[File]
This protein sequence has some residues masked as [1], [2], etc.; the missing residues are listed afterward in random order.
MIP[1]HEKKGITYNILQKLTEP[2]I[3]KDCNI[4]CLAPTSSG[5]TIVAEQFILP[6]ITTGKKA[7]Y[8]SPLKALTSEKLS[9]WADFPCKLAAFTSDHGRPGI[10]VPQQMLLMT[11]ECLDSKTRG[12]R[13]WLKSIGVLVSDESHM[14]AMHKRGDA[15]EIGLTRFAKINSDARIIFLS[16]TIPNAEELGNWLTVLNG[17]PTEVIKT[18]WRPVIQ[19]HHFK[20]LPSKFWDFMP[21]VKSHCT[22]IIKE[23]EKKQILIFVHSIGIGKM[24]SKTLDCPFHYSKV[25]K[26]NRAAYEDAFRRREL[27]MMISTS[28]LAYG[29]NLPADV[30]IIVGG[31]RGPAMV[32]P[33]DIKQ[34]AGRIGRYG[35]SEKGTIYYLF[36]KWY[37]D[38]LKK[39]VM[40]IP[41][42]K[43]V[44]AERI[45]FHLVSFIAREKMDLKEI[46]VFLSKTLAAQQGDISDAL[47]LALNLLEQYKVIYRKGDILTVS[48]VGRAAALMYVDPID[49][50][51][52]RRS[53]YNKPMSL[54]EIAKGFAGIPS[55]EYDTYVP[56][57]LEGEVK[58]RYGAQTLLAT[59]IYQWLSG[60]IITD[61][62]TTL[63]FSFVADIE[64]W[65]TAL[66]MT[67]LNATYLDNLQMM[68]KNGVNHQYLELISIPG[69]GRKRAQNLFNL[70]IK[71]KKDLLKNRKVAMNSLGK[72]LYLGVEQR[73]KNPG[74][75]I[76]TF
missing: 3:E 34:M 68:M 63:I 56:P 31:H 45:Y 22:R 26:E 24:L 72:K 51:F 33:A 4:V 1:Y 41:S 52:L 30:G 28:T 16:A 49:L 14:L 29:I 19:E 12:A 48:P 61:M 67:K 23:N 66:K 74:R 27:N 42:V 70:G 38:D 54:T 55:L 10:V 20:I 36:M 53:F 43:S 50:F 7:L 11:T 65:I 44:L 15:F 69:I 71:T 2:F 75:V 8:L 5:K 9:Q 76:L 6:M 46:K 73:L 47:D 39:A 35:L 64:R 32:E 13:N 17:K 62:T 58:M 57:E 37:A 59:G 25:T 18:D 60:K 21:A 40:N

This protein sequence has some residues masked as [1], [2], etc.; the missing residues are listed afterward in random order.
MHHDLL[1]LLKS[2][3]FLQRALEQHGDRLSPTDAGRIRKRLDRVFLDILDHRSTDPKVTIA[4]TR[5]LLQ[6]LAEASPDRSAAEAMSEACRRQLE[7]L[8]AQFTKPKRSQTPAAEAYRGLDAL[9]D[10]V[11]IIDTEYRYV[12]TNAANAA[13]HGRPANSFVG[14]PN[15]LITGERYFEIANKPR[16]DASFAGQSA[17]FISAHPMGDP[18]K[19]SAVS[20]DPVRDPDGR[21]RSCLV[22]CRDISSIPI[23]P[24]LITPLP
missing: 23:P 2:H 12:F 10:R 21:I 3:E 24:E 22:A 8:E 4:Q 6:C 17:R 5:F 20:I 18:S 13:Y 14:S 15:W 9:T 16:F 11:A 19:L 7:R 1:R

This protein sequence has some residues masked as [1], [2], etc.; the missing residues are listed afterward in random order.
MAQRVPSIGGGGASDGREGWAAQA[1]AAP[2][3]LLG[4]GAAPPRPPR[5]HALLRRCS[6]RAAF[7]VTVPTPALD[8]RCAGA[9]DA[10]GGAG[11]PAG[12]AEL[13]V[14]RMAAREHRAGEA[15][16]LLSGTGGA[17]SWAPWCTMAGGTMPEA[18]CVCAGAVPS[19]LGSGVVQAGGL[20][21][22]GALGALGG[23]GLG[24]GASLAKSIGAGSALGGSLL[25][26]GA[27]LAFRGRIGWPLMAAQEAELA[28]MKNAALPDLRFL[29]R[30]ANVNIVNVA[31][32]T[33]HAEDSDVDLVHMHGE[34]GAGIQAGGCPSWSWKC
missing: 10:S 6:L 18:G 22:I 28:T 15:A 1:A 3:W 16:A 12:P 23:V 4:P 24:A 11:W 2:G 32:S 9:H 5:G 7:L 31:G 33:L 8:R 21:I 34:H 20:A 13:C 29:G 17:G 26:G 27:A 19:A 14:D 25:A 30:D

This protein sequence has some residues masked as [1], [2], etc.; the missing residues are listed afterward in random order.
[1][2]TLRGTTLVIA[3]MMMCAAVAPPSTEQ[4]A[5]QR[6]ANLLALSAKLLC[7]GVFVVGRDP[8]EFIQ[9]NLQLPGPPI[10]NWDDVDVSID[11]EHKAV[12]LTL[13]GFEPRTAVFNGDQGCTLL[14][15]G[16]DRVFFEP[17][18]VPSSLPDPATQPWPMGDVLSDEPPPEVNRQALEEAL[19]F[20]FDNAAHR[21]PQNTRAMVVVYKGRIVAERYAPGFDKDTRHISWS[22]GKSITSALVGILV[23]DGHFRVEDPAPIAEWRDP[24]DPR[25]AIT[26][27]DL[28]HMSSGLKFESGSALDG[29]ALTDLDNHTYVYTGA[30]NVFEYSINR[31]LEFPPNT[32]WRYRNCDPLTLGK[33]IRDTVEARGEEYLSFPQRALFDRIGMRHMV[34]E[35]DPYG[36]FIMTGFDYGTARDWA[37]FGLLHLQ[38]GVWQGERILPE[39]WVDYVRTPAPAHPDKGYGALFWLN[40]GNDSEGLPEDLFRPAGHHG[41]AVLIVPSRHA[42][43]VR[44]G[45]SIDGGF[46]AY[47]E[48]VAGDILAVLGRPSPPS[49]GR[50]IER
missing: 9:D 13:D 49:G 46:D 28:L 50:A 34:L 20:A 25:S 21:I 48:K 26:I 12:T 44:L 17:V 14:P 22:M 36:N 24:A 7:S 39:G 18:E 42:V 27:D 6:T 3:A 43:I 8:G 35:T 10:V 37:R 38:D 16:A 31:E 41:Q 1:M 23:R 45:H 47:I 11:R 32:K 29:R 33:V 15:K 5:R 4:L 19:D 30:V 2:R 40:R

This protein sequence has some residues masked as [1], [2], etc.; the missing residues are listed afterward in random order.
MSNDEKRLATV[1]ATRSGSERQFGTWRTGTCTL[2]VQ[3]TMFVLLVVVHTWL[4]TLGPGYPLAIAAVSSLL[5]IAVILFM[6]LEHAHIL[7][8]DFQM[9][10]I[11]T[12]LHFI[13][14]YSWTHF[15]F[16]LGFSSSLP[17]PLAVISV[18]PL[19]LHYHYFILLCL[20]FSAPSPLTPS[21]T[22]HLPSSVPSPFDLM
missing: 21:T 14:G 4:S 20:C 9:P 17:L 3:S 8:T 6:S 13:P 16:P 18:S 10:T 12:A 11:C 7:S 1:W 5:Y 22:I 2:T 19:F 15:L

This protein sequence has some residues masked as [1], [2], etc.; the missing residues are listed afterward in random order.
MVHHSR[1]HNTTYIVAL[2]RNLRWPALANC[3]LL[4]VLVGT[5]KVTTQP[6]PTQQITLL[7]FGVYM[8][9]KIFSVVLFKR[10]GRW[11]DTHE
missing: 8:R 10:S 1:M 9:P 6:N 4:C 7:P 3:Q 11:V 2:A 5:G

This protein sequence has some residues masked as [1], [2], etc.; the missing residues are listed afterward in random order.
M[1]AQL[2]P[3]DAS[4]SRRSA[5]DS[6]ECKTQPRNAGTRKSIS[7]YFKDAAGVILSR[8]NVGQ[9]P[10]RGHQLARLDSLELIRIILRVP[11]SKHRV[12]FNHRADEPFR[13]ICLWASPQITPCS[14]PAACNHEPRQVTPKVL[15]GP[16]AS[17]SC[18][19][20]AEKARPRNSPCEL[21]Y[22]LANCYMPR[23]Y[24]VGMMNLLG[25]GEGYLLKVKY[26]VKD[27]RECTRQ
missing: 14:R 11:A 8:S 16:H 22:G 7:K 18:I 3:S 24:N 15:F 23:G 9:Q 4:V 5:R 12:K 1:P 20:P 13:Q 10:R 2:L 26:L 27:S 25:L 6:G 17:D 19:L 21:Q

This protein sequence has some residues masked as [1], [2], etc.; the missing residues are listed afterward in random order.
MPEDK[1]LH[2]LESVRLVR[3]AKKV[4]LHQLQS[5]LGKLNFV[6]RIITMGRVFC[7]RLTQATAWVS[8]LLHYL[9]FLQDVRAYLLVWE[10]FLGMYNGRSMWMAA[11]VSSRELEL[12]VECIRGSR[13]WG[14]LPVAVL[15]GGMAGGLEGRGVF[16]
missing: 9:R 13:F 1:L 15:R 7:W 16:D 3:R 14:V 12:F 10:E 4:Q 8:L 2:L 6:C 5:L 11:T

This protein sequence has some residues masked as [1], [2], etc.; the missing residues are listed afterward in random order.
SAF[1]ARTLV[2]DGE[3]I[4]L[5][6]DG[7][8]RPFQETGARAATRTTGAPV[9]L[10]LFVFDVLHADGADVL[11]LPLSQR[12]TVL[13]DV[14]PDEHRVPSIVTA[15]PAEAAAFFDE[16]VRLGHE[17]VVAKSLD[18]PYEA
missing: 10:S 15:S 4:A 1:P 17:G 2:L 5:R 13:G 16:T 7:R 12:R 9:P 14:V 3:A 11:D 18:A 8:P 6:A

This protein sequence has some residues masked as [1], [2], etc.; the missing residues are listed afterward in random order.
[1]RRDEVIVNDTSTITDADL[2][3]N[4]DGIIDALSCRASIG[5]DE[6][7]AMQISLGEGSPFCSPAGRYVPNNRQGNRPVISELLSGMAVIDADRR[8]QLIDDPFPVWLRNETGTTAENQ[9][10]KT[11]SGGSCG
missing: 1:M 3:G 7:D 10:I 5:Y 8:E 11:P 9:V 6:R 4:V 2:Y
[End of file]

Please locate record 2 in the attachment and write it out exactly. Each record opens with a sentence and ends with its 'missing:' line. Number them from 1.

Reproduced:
This protein sequence has some residues masked as [1], [2], etc.; the missing residues are listed afterward in random order.
MHHDLL[1]LLKS[2][3]FLQRALEQHGDRLSPTDAGRIRKRLDRVFLDILDHRSTDPKVTIA[4]TR[5]LLQ[6]LAEASPDRSAAEAMSEACRRQLE[7]L[8]AQFTKPKRSQTPAAEAYRGLDAL[9]D[10]V[11]IIDTEYRYV[12]TNAANAA[13]HGRPANSFVG[14]PN[15]LITGERYFEIANKPR[16]DASFAGQSA[17]FISAHPMGDP[18]K[19]SAVS[20]DPVRDPDGR[21]RSCLV[22]CRDISSIPI[23]P[24]LITPLP
missing: 23:P 2:H 12:F 10:R 21:I 3:E 24:E 22:A 8:E 4:Q 6:C 17:R 5:F 20:I 18:S 13:Y 14:S 15:W 9:T 16:F 11:A 19:L 7:R 1:R